• Referral: The user found your site from another resource, such as a blog or another website.
  • Organic Search: Users conduct a search, and your website appears in the results which they click on and are led to your site.
  • Social Media: Users coming from a social media platform such as LinkedIn, Twitter, or Facebook.
  • Email: The user is coming from a link in an email, such as your newsletter.


4. Landing Page Performance

Landing pages are a great way to convert visitors into leads for your advisor business. Google Analytics can help you understand which landing pages are working best on your site in working towards that goal. You can narrow it down to a specific blog post, landing page, or any particular page that you want to analyze in order to understand what type of traffic is coming to your website.

If you are having trouble driving traffic to a certain section of your website, but another part is performing really well, you can tweak your content to be more like the landing page with higher traffic.

5. Time Spent on Site

This section will show how long visitors are staying on your site. According to HubSpot, 55 percent of visitors spend fewer than 15 seconds on your website. Paying close attention to this metric will help you check if your visitors are reading, learning, and enjoying the content that is on your website. We recommend advisors should aim to have a session duration of two minutes.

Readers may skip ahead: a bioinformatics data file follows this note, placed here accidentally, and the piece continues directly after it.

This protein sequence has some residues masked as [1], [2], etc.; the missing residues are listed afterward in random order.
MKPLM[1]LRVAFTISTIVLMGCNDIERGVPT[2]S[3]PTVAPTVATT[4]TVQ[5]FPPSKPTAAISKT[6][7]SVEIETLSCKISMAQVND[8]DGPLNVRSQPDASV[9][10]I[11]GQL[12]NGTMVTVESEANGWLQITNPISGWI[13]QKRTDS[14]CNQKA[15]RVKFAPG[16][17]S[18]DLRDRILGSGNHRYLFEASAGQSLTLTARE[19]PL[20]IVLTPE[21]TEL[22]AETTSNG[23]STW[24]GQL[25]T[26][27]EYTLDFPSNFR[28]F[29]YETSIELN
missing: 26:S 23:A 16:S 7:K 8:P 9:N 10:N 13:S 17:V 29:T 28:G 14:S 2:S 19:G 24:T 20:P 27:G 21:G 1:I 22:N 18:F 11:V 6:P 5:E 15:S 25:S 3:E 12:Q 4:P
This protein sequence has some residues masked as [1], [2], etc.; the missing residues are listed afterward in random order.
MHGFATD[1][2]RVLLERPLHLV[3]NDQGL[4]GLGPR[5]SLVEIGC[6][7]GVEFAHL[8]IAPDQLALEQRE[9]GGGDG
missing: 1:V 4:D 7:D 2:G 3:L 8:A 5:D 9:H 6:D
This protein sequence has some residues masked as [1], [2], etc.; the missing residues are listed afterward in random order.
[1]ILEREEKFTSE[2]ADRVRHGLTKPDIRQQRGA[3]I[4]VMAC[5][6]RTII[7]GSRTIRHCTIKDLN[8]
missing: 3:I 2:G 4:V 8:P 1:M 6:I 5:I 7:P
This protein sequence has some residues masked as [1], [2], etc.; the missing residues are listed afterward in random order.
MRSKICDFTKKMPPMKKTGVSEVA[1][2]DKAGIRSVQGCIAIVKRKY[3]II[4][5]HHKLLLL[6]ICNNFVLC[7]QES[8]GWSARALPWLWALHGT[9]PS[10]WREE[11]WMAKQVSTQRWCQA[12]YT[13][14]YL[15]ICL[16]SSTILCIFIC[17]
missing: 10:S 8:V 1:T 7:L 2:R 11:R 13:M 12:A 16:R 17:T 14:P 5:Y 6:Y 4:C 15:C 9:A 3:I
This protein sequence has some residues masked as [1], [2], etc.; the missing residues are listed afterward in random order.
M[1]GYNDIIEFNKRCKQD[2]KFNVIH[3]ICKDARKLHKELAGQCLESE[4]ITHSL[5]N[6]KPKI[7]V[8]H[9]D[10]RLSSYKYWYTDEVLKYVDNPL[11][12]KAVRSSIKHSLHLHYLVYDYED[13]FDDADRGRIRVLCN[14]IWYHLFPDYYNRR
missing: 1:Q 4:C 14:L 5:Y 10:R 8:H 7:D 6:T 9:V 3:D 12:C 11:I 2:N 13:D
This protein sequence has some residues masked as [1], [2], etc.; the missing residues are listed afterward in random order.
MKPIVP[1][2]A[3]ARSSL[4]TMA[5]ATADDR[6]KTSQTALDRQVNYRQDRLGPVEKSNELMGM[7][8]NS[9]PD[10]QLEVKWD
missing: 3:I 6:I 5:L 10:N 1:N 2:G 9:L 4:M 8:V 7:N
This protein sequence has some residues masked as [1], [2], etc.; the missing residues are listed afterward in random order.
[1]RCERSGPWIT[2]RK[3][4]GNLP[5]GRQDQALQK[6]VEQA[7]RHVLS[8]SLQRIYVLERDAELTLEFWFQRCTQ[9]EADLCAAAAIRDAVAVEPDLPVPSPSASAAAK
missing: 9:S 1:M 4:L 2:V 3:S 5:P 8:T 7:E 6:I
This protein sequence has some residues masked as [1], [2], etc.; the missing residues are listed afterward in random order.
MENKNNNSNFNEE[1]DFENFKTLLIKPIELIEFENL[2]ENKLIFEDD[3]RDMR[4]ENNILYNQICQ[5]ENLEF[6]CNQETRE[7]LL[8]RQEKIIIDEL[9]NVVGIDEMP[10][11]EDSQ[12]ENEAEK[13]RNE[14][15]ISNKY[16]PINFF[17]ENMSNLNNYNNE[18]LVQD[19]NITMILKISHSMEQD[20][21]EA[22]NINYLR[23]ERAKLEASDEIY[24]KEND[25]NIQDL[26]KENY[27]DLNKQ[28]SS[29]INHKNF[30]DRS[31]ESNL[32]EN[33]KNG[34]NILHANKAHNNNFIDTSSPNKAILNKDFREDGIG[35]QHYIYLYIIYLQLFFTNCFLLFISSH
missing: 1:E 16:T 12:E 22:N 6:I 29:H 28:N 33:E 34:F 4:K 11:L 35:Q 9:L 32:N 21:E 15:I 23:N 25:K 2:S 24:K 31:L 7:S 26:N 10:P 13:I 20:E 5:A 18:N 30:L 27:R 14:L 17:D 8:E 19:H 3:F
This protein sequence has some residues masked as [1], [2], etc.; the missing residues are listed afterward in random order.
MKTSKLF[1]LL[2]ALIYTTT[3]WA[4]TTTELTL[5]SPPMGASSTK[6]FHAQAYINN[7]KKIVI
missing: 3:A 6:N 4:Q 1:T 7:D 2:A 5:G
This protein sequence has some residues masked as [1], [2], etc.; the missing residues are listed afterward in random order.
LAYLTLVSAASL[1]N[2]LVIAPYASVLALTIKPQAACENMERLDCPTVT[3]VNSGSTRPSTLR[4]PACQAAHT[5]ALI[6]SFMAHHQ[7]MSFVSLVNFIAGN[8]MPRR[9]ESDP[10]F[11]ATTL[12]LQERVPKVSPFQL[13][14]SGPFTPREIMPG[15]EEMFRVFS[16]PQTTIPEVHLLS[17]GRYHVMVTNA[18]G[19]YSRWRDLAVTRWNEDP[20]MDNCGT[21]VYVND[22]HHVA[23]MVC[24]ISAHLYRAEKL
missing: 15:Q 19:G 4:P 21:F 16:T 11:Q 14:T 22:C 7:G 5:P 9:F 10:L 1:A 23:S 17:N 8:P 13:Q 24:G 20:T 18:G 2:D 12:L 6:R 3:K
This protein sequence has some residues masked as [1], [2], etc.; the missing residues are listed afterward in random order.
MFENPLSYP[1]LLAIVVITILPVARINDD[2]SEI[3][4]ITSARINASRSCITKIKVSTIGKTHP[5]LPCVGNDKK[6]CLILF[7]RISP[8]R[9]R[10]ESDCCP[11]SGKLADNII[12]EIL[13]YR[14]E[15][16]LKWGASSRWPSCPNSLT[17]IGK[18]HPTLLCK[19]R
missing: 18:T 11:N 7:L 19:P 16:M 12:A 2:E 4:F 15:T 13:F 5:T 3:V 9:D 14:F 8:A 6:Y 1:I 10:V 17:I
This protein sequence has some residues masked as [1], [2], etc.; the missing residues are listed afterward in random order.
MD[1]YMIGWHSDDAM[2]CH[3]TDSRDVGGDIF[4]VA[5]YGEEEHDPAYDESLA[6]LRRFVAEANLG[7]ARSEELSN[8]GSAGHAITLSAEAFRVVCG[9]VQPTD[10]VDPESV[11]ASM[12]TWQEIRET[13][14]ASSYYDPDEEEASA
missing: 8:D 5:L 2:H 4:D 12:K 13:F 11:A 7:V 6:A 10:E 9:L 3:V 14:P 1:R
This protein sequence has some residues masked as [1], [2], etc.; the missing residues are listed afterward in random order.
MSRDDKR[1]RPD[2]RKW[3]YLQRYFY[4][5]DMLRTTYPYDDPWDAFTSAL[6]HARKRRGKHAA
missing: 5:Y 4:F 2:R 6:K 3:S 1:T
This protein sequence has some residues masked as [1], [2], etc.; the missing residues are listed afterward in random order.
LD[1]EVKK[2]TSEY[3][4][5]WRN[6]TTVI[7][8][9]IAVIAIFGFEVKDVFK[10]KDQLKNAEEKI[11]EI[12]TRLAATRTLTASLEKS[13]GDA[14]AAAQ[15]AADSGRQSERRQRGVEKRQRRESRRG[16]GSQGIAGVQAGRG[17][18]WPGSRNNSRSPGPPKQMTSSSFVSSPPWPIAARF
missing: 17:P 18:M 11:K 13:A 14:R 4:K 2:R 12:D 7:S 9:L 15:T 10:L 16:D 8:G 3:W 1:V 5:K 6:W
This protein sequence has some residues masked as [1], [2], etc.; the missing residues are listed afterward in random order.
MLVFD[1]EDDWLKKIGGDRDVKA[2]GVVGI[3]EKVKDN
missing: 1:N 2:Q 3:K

As you can see in the image below, the average session duration for each visitor is one minute and 46 seconds, which may not seem like that long, but that is a decent amount of time when it comes to how long your audience interacts with content on your website.

6. Unique Pageviews

Unique pageviews are the number of individual people who have viewed a specific page at least once during a visit. Keeping an eye on this metric will help show how many times each of your pages is visited. This gives a more realistic sense of who is viewing your advisor’s website, what they came for, and how you should focus your efforts.

7. User Behavior

This tab gives insight into WHAT users do once they land on your site.

  • What pages do they enter the site on?
  • Where do they go next?
  • How long do they stay on each page?
  • What page do they exit from?

8. Goal Tracking

Thanks to Google Analytics Goals, tracking metrics is simple and easy. Any action site visitors may take is tracked, making it easy for advisors to know when visitors request demos, sign up for emails, download digital books, or complete a purchase. Make goals and keep track of them with help from Google Analytics.

7 Metrics You Can Track With Google Search Console

This is the place to get SEO information on your website directly from Google. Simply installing it will not improve your SEO, but it can be used as a tool to improve your SEO efforts and organic traffic. Here are some of the insights you’ll get:

1. Search Analytics

Your search analytics report within Google Search Console will tell you helpful information about how your site performs in Google Search. It will break all of these sections down for you:

  • Queries: The keywords that users searched for in Google Search.
  • Clicks: The count of clicks from a Google search results page that landed the user on your property.
  • Impressions: The number of links to your site a user saw on Google search results.
  • Click-through rate (CTR): The click count is divided by the impression count.
  • Position: The average position of the topmost result from your site.

2. Links to Your Site